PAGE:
The experience of being colonized was an awakening for Korea, and contributed greatly to the subsequent rise and metamorphosis of Korea after World War II and the Korean War. To this day, there is a silent pledge among Koreans in both North and South to never allow Japanese boots on Korean soil again.

From the point of view of the Japanese, the image of Korea in Japanese mind, in spite of the one way flow of advanced culture and civilization from across the straits, over thousands of years, was never a, one of respect or awe.  Japan treated Korea as the neighbor to invade, to steal from and dominate, and Korea was also a stepping stone on the way to invading China and its civilization.

The Japanese perception of Korea, of course, became even worse at the close of the Lee Dynasty, when Korea lagged behind Japan in its process of westernization.


During the last 500 years, there were almost incessant small scale attacks by Japanese roaming pirates on Korean villages located on its eastern seashore. These were not a large-scale organized attacks, but they required constant vigilance by the Korean authorities to fend off these pirates.

However, there were two major Japanese invasions of the Korean peninsula during this period (1592-1598), that no Koreans will ever neither forget nor forgive.

The first attack was a campaign by Japan to invade the Chinese mainland by way of the peninsula; a massive flotilla of the Japanese military, launched a well-planned and organized attack on Korea and moved up the north toward its Chinese border.  As it marched north, the Japanese army utterly devastated the country, although the Korean people tried their best to fight against the unexpected and merciless invaders.

Fortunately however, Korea had a strong navy led by a genius admiral, Sun-shin Yi.  Yi effectively blocked the Japanese supply route which eventually led to their defeat and withdrawal.

A few years later, while the Korea was not yet fully recovered from this shocking national disaster, another Japanese invading flotilla, equally massive and well equipped, again landed and moved up the peninsula, this time however it intended to exploit the country of Korea rather than passing through to its destination towards China.

The passage of the Japanese army left devastation, indiscriminate civilian killing, raping of women of all ages, burning of cultural landmarks, destruction of the arts and the temples.

During this time, artisans, skilled workers, and useful intellectuals were forcibly drafted and shipped to Japan. Japanese soldiers were rewarded for their killing of Korean civilians and to document their success, they collected and preserved the ears cut from their Korean victims to be sent to Japan in exchange for reward.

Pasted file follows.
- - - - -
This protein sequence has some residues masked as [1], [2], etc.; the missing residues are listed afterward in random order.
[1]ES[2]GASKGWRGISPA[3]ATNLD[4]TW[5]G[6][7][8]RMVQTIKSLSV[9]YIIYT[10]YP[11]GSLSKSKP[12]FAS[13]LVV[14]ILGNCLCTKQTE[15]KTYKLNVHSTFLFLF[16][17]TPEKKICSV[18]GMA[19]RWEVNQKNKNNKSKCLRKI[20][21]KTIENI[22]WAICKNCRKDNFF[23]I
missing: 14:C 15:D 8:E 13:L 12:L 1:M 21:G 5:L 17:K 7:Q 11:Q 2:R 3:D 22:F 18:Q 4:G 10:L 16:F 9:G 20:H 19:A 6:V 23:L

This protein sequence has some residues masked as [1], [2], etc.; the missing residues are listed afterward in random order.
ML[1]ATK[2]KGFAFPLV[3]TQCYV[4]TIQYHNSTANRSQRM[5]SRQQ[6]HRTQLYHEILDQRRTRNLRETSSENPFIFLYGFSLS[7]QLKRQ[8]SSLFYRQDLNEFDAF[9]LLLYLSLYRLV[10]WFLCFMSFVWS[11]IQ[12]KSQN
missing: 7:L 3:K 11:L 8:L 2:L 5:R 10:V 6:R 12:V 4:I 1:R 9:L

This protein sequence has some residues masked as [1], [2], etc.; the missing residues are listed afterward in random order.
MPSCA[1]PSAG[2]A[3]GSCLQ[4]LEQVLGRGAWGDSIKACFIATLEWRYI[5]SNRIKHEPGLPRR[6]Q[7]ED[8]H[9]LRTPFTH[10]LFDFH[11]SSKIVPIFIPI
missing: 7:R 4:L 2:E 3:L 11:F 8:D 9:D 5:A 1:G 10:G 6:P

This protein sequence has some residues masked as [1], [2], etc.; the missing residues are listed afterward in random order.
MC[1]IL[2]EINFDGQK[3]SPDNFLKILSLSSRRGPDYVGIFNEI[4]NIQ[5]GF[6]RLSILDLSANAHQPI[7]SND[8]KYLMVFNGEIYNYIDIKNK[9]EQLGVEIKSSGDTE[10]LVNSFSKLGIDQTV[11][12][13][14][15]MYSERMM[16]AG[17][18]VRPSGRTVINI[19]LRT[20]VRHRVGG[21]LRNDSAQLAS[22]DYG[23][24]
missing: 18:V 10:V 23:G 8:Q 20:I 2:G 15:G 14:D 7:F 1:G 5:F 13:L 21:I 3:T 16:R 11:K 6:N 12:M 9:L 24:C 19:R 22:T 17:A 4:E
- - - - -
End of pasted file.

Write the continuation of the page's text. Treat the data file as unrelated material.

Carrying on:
To this date there are graves in Japan containing these Korean ears, they call them mimi tsuka or ear tomb.

According to Korean custom, a woman who was raped could never re-enter normal family life, but in this case there were so many of them that after the war, the king issued a special edict that the violated women could cleanse themselves from the shame of rape by bathing in certain rivers.

Finally again, the remnants of the Korean navy, again led by the same genius admiral, defeated the Japanese navy, choking off their supply line, thus forcing the retreat of the invaders. In the process, Admiral Sun-shin Lee, gave his life.

In 1910, after a series of military episodes, political maneuvers, and the Japanese murder of a popular Korean queen, the Japanese formally annexed Korea. This began 36 years of colonial rule by the Japanese, whose harshness in dealing of the Korean people had no precedent.

In their own land, Koreans were discriminated against in almost every aspect of their lives, they were forced to change their names to Japanese names, forced to learn and use only the Japanese language, and forced to use the Japanese religion Shintoism, which included forced worship of Japan’s emperor.

Additionally, large numbers of Koreans were drafted into forced war time labor and taken to Japan, where they were made to work long hours in dangerous work conditions.  In addition to all this is the military sexual enslavement of the so-called comfort women, whose numbers are estimated to be 200,000!

Colonial rule under the Japanese came to an end on August 15, 1945, when World War II ended with the unconditional surrender of Japan to the Allied Forces, which of course includes Russia and U.S.  Both nations sent troops to the peninsula to disarm the Japanese and ship them back to their archipelago.